In honor of Women’s History Month, President Obama ordered up the first report on the status of American women since the one Eleanor Roosevelt prepared for John F. Kennedy. It’s chock full of interesting bits of information.
Earl Wilson/The New York Times
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For instance, did you know that the median marriage age for college-educated women is 30? I should have figured that out because I can barely think of a single college-educated woman under the age of 30 who is married. But somehow it still came as a surprise. I got married when I was 25, and I felt as if that was extremely late in the game. Of course, that was in the Mesozoic era, and we had no end of trouble keeping the stegosaurus away from the wedding cake.
Additional reports from “Women in America: Indicators of Social and Economic Well-Being” include information on everything from volunteering (women do more) to housework (go ahead and guess). It has some findings I don’t quite know what to do with, like: “While male students are more likely to be victimized with weapons, female students are more likely to experience electronic bullying.” Electronic bullying is definitely a bad thing, but I can’t help feeling as though we’re getting the better end of that deal.
We’re a long way from the Eleanor Roosevelt Commission on the Status of Women, which was formed when there were no women on the White House staff doing anything more impressive than typing or cake decoration. “Men have to be reminded that women exist,” Mrs. Roosevelt tartly told reporters when the all-male list of top Kennedy administration appointees was released.
At the time, there were 454 federal civil service job categories for college graduates, and more than 200 were restricted to male applicants. It was perfectly legal to refuse to hire a woman for a job because of her failure to be a man, or to refuse her credit unless she had a husband to co-sign her loan. The median age for marriage for a woman was 20, and the only job open to most women that involved a chance to travel was flight attendant.
We’re in a different world, but this latest report highlights the one glaring gap: working women still make, on average, much less than men. Among people who work full time, women make an average 80 cents for every $1 that men take home.
There has always been a big difference: in 1979, women made only 62 percent of what men did. And the report suggests that part of the problem is because of the fact that women tend to pursue the lowest-paying professional careers, notably teaching. Perhaps part of the answer is just to increase compensation for people who devote their careers to education. Perhaps the governors could take that up next time they get together to discuss public employee unions.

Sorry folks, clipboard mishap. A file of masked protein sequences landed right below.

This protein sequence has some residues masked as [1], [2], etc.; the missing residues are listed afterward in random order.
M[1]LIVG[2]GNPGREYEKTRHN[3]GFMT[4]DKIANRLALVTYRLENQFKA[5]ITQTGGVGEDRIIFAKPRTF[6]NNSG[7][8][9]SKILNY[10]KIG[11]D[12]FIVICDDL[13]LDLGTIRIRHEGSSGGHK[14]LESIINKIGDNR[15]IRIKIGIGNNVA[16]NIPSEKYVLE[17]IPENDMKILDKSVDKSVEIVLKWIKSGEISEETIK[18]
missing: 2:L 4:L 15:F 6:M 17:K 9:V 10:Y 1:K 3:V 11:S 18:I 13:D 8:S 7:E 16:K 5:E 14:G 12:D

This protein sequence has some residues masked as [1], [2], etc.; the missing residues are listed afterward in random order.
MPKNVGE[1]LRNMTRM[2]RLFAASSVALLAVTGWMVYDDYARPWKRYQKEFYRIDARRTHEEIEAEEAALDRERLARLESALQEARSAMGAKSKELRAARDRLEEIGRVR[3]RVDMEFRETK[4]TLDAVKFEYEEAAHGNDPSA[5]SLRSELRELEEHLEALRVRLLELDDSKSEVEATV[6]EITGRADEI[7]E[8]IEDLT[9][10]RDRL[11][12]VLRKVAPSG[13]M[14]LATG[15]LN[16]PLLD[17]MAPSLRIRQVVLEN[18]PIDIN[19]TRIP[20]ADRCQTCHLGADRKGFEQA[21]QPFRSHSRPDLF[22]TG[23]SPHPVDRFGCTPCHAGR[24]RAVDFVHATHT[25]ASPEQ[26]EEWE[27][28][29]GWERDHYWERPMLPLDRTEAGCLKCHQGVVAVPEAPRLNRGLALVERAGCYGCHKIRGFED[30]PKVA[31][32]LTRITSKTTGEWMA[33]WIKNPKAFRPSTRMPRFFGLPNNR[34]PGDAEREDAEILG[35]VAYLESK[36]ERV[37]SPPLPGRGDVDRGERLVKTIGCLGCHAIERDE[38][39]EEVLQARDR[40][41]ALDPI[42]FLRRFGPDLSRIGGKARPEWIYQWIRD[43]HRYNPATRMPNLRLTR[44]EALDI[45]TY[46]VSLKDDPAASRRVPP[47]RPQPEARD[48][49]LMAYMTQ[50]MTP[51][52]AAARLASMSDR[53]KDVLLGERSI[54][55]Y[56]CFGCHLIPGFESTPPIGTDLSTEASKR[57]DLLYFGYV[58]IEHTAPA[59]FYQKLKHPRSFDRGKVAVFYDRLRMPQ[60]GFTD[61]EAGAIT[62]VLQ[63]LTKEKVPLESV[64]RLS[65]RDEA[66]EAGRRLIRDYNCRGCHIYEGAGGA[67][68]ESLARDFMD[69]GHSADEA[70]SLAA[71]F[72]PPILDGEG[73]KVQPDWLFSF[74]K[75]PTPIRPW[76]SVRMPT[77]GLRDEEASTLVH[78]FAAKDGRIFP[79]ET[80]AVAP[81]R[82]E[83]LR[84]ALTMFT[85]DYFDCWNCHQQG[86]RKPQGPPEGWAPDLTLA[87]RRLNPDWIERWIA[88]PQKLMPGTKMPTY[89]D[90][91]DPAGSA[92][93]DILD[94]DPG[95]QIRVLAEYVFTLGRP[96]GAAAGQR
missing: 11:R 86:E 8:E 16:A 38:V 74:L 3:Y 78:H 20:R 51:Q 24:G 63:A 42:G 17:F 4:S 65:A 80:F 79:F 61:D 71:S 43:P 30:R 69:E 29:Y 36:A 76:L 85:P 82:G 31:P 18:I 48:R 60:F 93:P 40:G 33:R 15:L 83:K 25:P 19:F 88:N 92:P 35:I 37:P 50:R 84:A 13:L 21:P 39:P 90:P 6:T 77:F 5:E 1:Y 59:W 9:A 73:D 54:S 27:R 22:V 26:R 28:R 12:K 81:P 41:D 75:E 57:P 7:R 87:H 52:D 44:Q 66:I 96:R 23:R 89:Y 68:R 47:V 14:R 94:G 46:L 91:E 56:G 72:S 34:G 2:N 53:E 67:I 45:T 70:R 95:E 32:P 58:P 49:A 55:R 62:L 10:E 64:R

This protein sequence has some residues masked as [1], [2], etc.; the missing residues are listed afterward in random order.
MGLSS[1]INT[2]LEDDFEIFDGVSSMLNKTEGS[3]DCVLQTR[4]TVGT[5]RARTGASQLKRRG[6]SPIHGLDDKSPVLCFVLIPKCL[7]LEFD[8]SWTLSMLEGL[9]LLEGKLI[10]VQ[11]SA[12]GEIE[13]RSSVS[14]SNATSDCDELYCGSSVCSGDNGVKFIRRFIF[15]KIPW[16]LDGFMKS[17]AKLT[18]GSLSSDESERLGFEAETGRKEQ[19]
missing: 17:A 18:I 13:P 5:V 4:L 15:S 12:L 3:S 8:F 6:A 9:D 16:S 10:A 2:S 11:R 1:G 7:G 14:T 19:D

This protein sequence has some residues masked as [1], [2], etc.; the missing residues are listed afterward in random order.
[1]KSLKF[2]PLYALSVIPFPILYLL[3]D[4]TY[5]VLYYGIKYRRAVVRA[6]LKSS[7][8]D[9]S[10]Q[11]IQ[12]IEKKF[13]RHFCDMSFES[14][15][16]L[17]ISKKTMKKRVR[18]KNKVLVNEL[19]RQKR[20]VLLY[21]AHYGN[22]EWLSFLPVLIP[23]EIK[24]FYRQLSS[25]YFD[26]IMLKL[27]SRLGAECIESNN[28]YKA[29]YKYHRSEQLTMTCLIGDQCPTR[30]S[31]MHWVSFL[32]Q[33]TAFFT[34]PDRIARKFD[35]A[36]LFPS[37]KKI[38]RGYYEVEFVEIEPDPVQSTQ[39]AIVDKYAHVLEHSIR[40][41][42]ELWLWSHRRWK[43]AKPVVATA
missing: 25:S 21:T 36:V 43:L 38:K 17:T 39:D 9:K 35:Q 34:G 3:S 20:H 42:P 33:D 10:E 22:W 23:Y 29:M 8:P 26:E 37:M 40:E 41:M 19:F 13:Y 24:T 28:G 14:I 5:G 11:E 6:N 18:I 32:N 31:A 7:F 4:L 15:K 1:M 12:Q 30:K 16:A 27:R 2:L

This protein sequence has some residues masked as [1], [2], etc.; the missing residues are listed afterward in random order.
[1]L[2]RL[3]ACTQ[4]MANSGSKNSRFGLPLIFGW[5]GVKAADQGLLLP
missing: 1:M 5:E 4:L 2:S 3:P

I’ve always believed the other big factor is the strain of balancing work and family. Women do better in school — now all the way to graduate school where they get the majority of doctoral degrees. And young single women tend to make higher wages than young single men. The change comes at the point when many women have to consider their children. Perhaps the House of Representatives could take that up next time they get together to discuss whether they really want to eliminate federally financed child care programs.
“The thing that we’re hoping men will focus on: This is not a woman’s issue; it’s a family issue,” said Valerie Jarrett, who leads the White House Council on Women and Girls.
That’s really the big story for today. Americans are so used to the fact that women are capable of doing anything that we hardly ever discuss it. It’s been a long time since the leader of NASA said “talk of an American spacewoman makes me sick to my stomach.”
A change that happened later, and the one that’s going to be driving the future, is that women’s ability to succeed in their work life is now a matter of concern for both sexes. The turning point for American women really came on the unknown day when the average American couple started planning their futures with the presumption that there would be two paychecks. In a country where no one has real power without a serious economic role, we entered a time when, whether we liked it or not, all hands were needed to keep the economic ship afloat. Even women who get the opportunity to stay home when their children are young have to be ready to jump back into the work force if their partner is suddenly laid off.
A while back, I was visiting a college in Connecticut where most of the students were the first in their families ever to go beyond high school. I was talking with a group of young men and women, and I asked the men how many of them felt it was very important that their future wife be a good earner.
All of them raised their hands.
Friday, 4 March 2011
Girls and Boys Together - NYTimes.com